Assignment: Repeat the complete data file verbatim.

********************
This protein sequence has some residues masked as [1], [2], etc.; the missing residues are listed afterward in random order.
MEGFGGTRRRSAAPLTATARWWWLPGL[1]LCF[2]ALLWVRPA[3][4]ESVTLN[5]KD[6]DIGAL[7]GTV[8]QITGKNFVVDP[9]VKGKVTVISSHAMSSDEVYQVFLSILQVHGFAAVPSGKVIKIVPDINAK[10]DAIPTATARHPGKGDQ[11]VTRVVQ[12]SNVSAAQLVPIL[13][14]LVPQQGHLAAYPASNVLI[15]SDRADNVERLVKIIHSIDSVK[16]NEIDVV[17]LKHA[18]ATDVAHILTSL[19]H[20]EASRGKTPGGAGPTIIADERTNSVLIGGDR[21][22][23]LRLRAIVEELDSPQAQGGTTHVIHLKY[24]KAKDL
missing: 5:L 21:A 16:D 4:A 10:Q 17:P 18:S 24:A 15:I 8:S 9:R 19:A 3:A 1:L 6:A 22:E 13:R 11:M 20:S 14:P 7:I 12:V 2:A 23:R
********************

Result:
This protein sequence has some residues masked as [1], [2], etc.; the missing residues are listed afterward in random order.
MEGFGGTRRRSAAPLTATARWWWLPGL[1]LCF[2]ALLWVRPA[3][4]ESVTLN[5]KD[6]DIGAL[7]GTV[8]QITGKNFVVDP[9]VKGKVTVISSHAMSSDEVYQVFLSILQVHGFAAVPSGKVIKIVPDINAK[10]DAIPTATARHPGKGDQ[11]VTRVVQ[12]SNVSAAQLVPIL[13][14]LVPQQGHLAAYPASNVLI[15]SDRADNVERLVKIIHSIDSVK[16]NEIDVV[17]LKHA[18]ATDVAHILTSL[19]H[20]EASRGKTPGGAGPTIIADERTNSVLIGGDR[21][22][23]LRLRAIVEELDSPQAQGGTTHVIHLKY[24]KAKDL
missing: 5:L 21:A 16:D 4:A 10:Q 17:P 18:S 24:A 15:I 8:S 9:R 19:A 3:A 1:L 6:A 22:E 13:R 11:M 20:S 14:P 7:I 12:V 2:A 23:R